Even if you've never heard of Lucienne Day, you might recognise some of her iconic designs. As one of the most prominent fabric designers in Britain in the 1950s and 60s, her work had enormous influence. An exhibition of her work opens in Dublin castle on July 20 in The Coach House Gallery, Dublin Castle, and one of its curators, Professor Emma Hunt, explains why Day's work is still important to examine today.
"We wanted to acknowledge her amazing contribution to design. The textiles of Lucienne Day were very important in post war Britain, they added a great sense of something good happening after the gloom of the war. They were vibrant and modern in their outlook."
To curate this exhibition, Professor Hunt teamed up with Lucienne's daughter, Paula Day, which brought an interesting mix of perspectives, both educational and personal. "We decided to split the exhibition into a photographic essay of her life and her work, and intersperse that with images of her drawings and her designs," Professor Hunt explains. "And then to complement that, we have some of her reissued designs." These reissued designs are hung floor to ceiling, allowing their bold, colourful designs to take centre stage.
Professor Hunt points out that Day's fabrics are usually seen as they would have been in their final use, such as being made into a cushion, or used to upholster a chair. "A lot of these fabrics could drop to about four metres in length, so if you actually see a long length of the fabric you see of the pattern repeat, and get a sense of the actual design. In many exhibitions you get only very small samples of fabric, so we wanted to give it something much bolder."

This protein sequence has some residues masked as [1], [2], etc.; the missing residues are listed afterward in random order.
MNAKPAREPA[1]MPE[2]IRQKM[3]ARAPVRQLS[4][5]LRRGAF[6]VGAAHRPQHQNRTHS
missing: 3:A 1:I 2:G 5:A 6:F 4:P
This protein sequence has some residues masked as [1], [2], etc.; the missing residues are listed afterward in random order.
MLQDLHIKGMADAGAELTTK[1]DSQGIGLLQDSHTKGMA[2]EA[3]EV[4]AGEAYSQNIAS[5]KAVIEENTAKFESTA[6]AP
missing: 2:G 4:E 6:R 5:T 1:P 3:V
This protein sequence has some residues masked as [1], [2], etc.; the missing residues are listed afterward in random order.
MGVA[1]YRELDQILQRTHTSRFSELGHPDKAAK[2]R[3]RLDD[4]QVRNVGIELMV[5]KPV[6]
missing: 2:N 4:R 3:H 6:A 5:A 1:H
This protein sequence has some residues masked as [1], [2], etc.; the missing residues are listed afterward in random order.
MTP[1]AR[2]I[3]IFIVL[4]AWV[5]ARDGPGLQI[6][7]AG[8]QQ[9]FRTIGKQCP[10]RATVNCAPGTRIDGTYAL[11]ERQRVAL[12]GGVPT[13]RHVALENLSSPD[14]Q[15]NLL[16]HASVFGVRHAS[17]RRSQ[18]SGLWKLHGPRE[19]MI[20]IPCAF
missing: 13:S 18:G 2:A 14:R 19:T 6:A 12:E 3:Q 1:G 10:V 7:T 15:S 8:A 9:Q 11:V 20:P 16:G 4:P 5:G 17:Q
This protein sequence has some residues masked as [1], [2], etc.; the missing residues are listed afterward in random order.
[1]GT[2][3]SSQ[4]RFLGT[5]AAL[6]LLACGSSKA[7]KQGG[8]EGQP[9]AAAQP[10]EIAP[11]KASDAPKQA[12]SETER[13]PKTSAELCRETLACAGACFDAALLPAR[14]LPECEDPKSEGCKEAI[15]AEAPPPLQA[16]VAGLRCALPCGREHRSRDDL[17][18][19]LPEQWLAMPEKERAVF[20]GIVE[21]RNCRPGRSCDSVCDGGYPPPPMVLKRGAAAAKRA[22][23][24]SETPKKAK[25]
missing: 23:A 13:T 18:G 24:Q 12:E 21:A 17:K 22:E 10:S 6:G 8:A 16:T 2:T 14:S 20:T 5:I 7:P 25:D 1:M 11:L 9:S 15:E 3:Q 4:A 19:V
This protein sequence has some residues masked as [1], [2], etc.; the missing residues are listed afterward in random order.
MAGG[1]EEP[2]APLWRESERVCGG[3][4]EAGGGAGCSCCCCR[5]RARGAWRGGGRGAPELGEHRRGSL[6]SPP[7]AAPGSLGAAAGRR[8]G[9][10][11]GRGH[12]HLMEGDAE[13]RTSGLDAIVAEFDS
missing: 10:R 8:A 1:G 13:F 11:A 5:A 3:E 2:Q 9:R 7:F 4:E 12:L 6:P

One of the most fascinating aspects of Day's career is that along with her furniture designer husband Robin, they were one of the first celebrity design couples. A result of this, Professor Hunt explains, is that Lucienne was very conscious of her own image, and in a way was always curating her own 'brand'.
"She really broke away from the traditional path of being an in-house designer, she wanted to be freelance. It's very common now, but it wasn't really the case in those days," Professor Hunt explains. "You normally attached yourself to a big company, but she didn't want to be restricted by that. She certainly invented herself as her own brand. A lot of the photographs of her are very produced or choreographed in some way. Even though it might just be her putting up a set of curtains in her kitchen, you can see that they are very carefully planned."
In an era where many middle-class women still did not work at all, Lucienne's insistence at being the face of her own designs was quite radical. "She's probably one of the first female designers to really take it on herself, to set her own stall out that it was her design, so it was her name on them," Professor Hunt explains.
Her work was also important because she believed it should be widely accessible. Good design, in her opinion, should be available to everybody. Her designs were printed on modern fabrics that emerged out of the war years, like rayon acetate, which made them affordable in post-war Britain for the many new homes that were being built. As Professor Hunt explains: "Her and Robin would describe it as buying art by the yard. It meant people could afford contemporary art in their home by having contemporary designs on modern fabric."
Lucienne Day: Living Design runs at The Coach House Gallery, Dublin castle from July 20 to September 15, entry is free. For more information, visit dublincastle.ie